Geelong launches $3M organics composting facility

The City of Greater Geelong has launched a $3 million garden organics composting facility that is able to recover 35,000 tonnes of green organics per year.

Compost from the Geelong Garden Organics Composting Facility will be used on council land, such as parks and ovals, and local farmers. It will see an abatement of 49,000 tonnes of carbon dioxide emissions per year.

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Sustainability Victoria provided a $500,000 grant towards the facility on behalf of the Victorian Government.

Projects in regional Victoria have increased the organics processing capacity by 38,250 tonnes per year, with approximately 74,570 households now able to access kerbside collections for food and/or organic waste. With the launch of the new facility, kerbside organics collection services have resulted in an average abatement of 81,621 tonnes of carbon dioxide per year.

Sustainability Victoria CEO Stan Krpan said he was delighted to see the organics facility opened.

“We’ve been working closely with the City of Geelong to enable greater recovery of its valuable resources,” he said.

“Victoria’s population could reach 10 million by 2050, putting pressure to our waste recovery and disposal systems. Taking action now through creating and expanding recycling opportunities will greatly reduce the environmental impact of these resources ending up in landfill, and their economic value being lost.

“This project falls under Statewide Waste and Resource Recovery Infrastructure Plan and the Victorian Organics Recovery Strategy, which plans for all viable recovered materials to be extracted from waste streams before reaching landfill,” Mr Krpan said.

The new Geelong facility is able to provide long term benefits such as processing the council’s green organics, with the potential to process additional organic materials such as food.

“Geelong is one of three large regional organics projects funded by the Victorian Government. It followed Ballarat and Bendigo which all now divert large quantities of organics from waste streams,” Mr Krpan said.

Sustainability Victoria’s Optimising Kerbside Collection Systems guide assists councils to increase recycling, improve the quality of recycled quality materials and reduce contamination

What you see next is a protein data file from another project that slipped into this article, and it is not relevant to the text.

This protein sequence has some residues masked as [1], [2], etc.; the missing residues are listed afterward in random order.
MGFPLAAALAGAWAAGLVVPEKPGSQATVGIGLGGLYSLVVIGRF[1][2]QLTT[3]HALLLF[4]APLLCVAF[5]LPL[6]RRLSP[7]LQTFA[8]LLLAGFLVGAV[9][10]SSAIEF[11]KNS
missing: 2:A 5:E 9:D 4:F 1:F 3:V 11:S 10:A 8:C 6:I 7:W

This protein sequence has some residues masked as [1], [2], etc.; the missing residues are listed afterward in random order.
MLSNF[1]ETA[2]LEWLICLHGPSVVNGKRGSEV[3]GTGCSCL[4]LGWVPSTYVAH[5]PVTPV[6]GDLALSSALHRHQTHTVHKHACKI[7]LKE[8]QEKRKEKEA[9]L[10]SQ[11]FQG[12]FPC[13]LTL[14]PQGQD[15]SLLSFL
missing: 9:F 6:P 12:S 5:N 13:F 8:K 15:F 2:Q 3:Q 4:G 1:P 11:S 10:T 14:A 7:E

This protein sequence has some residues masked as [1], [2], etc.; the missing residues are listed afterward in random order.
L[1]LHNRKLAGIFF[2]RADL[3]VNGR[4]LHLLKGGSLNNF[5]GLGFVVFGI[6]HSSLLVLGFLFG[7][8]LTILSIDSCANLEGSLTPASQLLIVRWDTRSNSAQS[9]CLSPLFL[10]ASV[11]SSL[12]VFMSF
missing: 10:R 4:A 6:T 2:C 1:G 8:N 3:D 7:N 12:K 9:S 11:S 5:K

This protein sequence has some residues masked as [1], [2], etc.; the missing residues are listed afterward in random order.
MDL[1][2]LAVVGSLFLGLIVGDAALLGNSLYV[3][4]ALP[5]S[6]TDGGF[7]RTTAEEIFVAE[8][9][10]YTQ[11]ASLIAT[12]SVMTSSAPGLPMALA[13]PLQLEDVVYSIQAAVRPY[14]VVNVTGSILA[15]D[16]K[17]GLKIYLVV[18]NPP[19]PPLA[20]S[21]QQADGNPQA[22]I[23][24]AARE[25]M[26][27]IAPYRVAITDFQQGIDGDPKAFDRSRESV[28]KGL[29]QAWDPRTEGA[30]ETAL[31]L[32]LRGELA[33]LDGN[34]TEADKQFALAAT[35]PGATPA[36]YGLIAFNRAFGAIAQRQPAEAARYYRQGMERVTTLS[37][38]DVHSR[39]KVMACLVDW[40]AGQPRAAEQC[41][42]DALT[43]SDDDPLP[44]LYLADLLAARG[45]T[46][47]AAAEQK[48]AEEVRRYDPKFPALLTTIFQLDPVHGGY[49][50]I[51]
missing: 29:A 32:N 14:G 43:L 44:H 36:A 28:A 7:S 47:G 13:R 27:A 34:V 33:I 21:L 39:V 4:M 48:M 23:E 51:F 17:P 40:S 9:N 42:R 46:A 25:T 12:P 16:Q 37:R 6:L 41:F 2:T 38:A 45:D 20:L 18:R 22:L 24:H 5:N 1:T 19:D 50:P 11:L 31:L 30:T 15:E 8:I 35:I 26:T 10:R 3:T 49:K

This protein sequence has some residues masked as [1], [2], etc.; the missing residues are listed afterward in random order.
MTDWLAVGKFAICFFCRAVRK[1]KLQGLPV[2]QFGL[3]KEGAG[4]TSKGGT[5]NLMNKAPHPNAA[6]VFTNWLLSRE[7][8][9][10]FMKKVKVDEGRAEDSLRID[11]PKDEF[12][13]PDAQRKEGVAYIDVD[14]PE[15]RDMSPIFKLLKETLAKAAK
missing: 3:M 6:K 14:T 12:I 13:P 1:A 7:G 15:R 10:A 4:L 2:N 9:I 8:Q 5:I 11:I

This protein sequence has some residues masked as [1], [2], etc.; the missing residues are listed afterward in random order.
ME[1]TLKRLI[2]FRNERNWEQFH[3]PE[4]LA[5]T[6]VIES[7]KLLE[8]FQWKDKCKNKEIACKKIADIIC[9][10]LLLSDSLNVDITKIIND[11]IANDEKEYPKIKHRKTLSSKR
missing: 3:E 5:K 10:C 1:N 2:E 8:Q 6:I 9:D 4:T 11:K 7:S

Monash Uni helping farmers profit from food waste

Research has begun on helping farmers transform their food waste into profit while improving their business model thanks to a joint effort from Monash University’s School of Chemistry, IITB (India), the Food Innovation Centre and the agriculture industry.

Monash University is using a holistic approach to ‘biomass valorisation’ to help the industry extract high value components such as antioxidants, oils, pectin and protein from food disposal. Mangoes, pomegranate and pineapple skin, spent coffee grounds and almond ash.

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The food waste also extends to fresh produce that is disposed for not meeting the cosmetic standards of supermarkets.

Professor Tony Patti said the biomass valorisation looks at the entire fruit or vegetable, not just what is eaten, which is what currently provides value to the grower.

“The skins, seeds, kernels, leaves and off-cuts were seen as ‘waste’, adding to their disposal costs. These by-products are not waste, but a potential valuable resource, providing several components, identified as being of high market value,” Dr Patti said.

“Monash is working with Australian growers and businesses to diversify the potential market opportunities, including expansion into the pharmaceutical, cosmetic and pet food industries.

“Using this research, food and agricultural companies can tackle costly waste challenges, improve their environmental footprint and create a sustainable business that takes full advantage of growing demand in domestic and export markets for high quality food products,” he said.

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